Changes in injury patterns and severity in a helicopter air-rescue system over a 6-year period.
ABSTRACT To study the influence of current trends in alpine sports on the frequency and types of injuries handled by a helicopter-based emergency medical system (HEMS) in a wilderness mountain region.
A retrospective review of medical reports at a single emergency helicopter port (Christophorus-1 air rescue) in Innsbruck, Austria, was conducted for comparison between two 3-year periods (1998-2000 and 2001-2003).
Comparing the two 3-year periods, the proportion of leisure-time injuries leading to HEMS activation increased, whereas the frequency of life-threatening injuries significantly declined (P = .001). There was significant increase in injuries during mountain hiking and rock climbing (P = .002), during swimming (P = .013), and in avalanches (P = .019). Most injuries (70.1%) were recorded for skiers, and 68.3% involved tourists. During the investigation period, the high National Advisory Committee of Aeronautics scores showed a decreasing trend, whereas Glasgow Coma Scale scores and low National Advisory Committee of Aeronautics scores tended to increase (P = .048).
For the HEMS in this study, there has been an increasing number of calls for help from persons involved in outdoor leisure activities. As the number of life-threatening injuries declines, HEMSs more frequently serve as means of rescue rather than as providers of emergency treatment.
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ABSTRACT: To identify search and rescue (SAR) trends in US National Park Service (NPS) units. A retrospective review of the US National Park Service Annual Search and Rescue Reports from 1992 to 2007 and the SAR statistics for all NPS units in 2005. From 1992 to 2007 there were 78,488 individuals involved in 65,439 SAR incidents. These incidents ended with 2659 fatalities, 24,288 ill or injured individuals, and 13,212 saves. On average there were 11.2 SAR incidents each day at an average cost of $895 per operation. Total SAR costs from 1992 to 2007 were $58,572 164. In 2005, 50% of the 2430 SAR operations occurred in just 5 NPS units. Grand Canyon National Park (307) and Gateway National Recreation Area (293) reported the most SAR operations. Yosemite National Park accounted for 25% of the total NPS SAR costs ($1.2 million); Wrangell-St. Elias National Park and Preserve ($29,310) and Denali National Park and Preserve ($18,345) had the highest average SAR costs. Hiking (48%) and boating (21%) were the most common activities requiring SAR assistance. Hiking (22.8%), suicides (12.1%), swimming (10.1%), and boating (10.1%) activities were the most common activities resulting in fatalities. Without the presence of NPS personnel responding to SAR incidents, 1 in 5 (20%) of those requesting SAR assistance would be a fatality. Future research and the development of any prevention efforts should focus on the 5 NPS units where 50% of all SAR incidents are occurring.Wilderness and Environmental Medicine 02/2009; 20(3):244-9. · 0.94 Impact Factor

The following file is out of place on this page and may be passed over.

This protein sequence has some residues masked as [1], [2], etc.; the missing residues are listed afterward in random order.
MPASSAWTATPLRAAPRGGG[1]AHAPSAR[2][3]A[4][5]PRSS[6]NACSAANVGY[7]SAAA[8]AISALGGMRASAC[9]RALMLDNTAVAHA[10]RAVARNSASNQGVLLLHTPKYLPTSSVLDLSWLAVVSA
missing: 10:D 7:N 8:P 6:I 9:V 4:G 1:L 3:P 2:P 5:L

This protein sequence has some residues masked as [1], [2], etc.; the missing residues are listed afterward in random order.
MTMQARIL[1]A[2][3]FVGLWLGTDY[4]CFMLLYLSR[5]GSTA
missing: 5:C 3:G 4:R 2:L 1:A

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ABSTRACT: Background National parks are popular travel destinations worldwide. Unfortunately, negative health experiences can and do occur during travel in national parks. This study investigated search and rescue (SAR) trends associated with recreational travel in US National Park Service (NPS) units.Methods A retrospective study was conducted of the Annual US National Park Service Search and Rescue Report for the years 2003 to 2006.Results From 2003 to 2006, there were 12,337 SAR operations involving 15,537 visitors. The total operational costs were US$16,552,053. The operations ended with 522 fatalities, 4,860 ill or injured visitors, and 2,855 saves. Almost half (40%) of the operations occurred on Saturday and Sunday, and visitors aged 20 to 29 years were involved in 23% of the incidents. Males accounted for 66.3% of the visitors requiring SAR assistance. Day hiking, motorized boating, swimming, overnight hiking, and nonmotorized boating were the participant activities resulting in the most SAR operations. The vast majority of visitors requiring SAR assistance were located within a 24-hour period, and the most common rescue environments were mountain areas between 1,524 and 4,572 m, lakes, rivers, oceans, and coastal areas. An error in judgment, fatigue and physical conditions, and insufficient equipment, clothing, and experience were the most common contributing factors.Conclusions SAR incidents can be expensive and end with severe health consequences. NPS management should develop education and preventive efforts focused on hikers, boaters, and swimmers who are males and aged 20 to 29 years, addressing issues of adequate judgment, preparation, and experience.Journal of Travel Medicine 01/2009; 16(1):23 - 27. · 1.75 Impact Factor